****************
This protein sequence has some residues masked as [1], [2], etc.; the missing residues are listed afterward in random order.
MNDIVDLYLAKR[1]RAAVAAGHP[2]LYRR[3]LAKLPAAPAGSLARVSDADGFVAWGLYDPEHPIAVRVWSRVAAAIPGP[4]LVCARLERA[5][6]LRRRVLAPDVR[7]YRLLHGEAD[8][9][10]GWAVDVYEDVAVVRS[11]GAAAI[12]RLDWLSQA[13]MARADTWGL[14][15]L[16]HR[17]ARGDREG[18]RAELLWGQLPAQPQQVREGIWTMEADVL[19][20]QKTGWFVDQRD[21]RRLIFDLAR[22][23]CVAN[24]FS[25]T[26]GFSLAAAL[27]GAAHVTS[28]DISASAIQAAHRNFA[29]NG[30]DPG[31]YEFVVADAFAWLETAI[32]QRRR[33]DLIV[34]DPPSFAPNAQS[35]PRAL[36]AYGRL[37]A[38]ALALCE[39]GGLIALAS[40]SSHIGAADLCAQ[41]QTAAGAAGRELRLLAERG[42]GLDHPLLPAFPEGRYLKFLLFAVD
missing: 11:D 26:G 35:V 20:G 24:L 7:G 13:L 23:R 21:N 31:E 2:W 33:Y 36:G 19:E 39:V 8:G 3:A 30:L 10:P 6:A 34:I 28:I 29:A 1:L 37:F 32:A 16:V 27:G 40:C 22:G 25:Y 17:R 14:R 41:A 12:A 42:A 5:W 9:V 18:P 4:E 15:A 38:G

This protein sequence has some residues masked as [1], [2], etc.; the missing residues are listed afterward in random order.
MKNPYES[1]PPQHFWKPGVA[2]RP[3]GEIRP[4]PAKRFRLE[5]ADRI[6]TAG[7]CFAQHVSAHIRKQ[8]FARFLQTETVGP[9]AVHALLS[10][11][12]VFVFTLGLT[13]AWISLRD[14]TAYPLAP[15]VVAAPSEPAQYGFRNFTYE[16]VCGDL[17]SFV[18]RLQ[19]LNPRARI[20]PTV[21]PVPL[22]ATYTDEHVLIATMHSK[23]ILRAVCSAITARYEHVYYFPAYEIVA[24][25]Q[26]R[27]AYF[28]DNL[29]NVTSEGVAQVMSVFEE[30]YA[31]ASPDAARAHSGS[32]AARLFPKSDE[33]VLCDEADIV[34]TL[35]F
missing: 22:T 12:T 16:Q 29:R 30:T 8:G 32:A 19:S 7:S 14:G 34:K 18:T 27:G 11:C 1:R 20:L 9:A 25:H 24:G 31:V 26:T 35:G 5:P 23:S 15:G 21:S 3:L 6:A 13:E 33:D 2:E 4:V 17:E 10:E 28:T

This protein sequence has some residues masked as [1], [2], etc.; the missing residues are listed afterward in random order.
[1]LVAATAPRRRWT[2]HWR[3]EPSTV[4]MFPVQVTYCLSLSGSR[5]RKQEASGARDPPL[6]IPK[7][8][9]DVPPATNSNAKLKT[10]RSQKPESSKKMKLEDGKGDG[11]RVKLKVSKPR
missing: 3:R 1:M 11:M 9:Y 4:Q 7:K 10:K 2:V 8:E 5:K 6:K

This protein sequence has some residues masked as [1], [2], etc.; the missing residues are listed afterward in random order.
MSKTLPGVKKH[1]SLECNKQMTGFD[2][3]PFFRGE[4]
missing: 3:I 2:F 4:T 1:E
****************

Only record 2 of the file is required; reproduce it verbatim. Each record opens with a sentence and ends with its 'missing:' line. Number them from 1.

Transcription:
This protein sequence has some residues masked as [1], [2], etc.; the missing residues are listed afterward in random order.
MKNPYES[1]PPQHFWKPGVA[2]RP[3]GEIRP[4]PAKRFRLE[5]ADRI[6]TAG[7]CFAQHVSAHIRKQ[8]FARFLQTETVGP[9]AVHALLS[10][11][12]VFVFTLGLT[13]AWISLRD[14]TAYPLAP[15]VVAAPSEPAQYGFRNFTYE[16]VCGDL[17]SFV[18]RLQ[19]LNPRARI[20]PTV[21]PVPL[22]ATYTDEHVLIATMHSK[23]ILRAVCSAITARYEHVYYFPAYEIVA[24][25]Q[26]R[27]AYF[28]DNL[29]NVTSEGVAQVMSVFEE[30]YA[31]ASPDAARAHSGS[32]AARLFPKSDE[33]VLCDEADIV[34]TL[35]F
missing: 22:T 12:T 16:Q 29:R 30:T 8:G 32:A 19:S 7:S 14:G 34:K 18:T 27:G 11:C 1:R 20:L 9:A 25:H 24:G 31:V 26:T 35:G 5:P 23:S 15:G 21:S 3:L 6:A 13:E 33:D 2:E 4:V 17:E 10:E 28:T